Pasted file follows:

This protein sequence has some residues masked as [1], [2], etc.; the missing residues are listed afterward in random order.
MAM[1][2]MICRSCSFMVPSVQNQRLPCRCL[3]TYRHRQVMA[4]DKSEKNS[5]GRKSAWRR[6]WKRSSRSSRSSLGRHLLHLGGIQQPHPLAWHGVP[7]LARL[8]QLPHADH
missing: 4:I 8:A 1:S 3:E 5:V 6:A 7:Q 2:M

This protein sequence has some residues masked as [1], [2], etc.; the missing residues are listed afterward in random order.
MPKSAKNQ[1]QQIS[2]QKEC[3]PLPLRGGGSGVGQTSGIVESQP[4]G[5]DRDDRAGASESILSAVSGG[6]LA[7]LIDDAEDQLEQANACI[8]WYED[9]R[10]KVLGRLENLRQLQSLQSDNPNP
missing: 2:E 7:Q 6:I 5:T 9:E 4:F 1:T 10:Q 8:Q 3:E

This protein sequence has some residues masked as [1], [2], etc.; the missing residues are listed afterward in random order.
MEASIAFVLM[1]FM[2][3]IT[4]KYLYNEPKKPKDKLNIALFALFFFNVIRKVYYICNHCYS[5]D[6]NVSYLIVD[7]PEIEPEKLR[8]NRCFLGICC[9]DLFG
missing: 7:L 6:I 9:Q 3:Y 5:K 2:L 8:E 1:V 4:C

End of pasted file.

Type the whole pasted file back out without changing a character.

This protein sequence has some residues masked as [1], [2], etc.; the missing residues are listed afterward in random order.
MAM[1][2]MICRSCSFMVPSVQNQRLPCRCL[3]TYRHRQVMA[4]DKSEKNS[5]GRKSAWRR[6]WKRSSRSSRSSLGRHLLHLGGIQQPHPLAWHGVP[7]LARL[8]QLPHADH
missing: 4:I 8:A 1:S 3:E 5:V 6:A 7:Q 2:M

This protein sequence has some residues masked as [1], [2], etc.; the missing residues are listed afterward in random order.
MPKSAKNQ[1]QQIS[2]QKEC[3]PLPLRGGGSGVGQTSGIVESQP[4]G[5]DRDDRAGASESILSAVSGG[6]LA[7]LIDDAEDQLEQANACI[8]WYED[9]R[10]KVLGRLENLRQLQSLQSDNPNP
missing: 2:E 7:Q 6:I 5:T 9:E 4:F 1:T 10:Q 8:Q 3:E

This protein sequence has some residues masked as [1], [2], etc.; the missing residues are listed afterward in random order.
MEASIAFVLM[1]FM[2][3]IT[4]KYLYNEPKKPKDKLNIALFALFFFNVIRKVYYICNHCYS[5]D[6]NVSYLIVD[7]PEIEPEKLR[8]NRCFLGICC[9]DLFG
missing: 7:L 6:I 9:Q 3:Y 5:K 2:L 8:E 1:V 4:C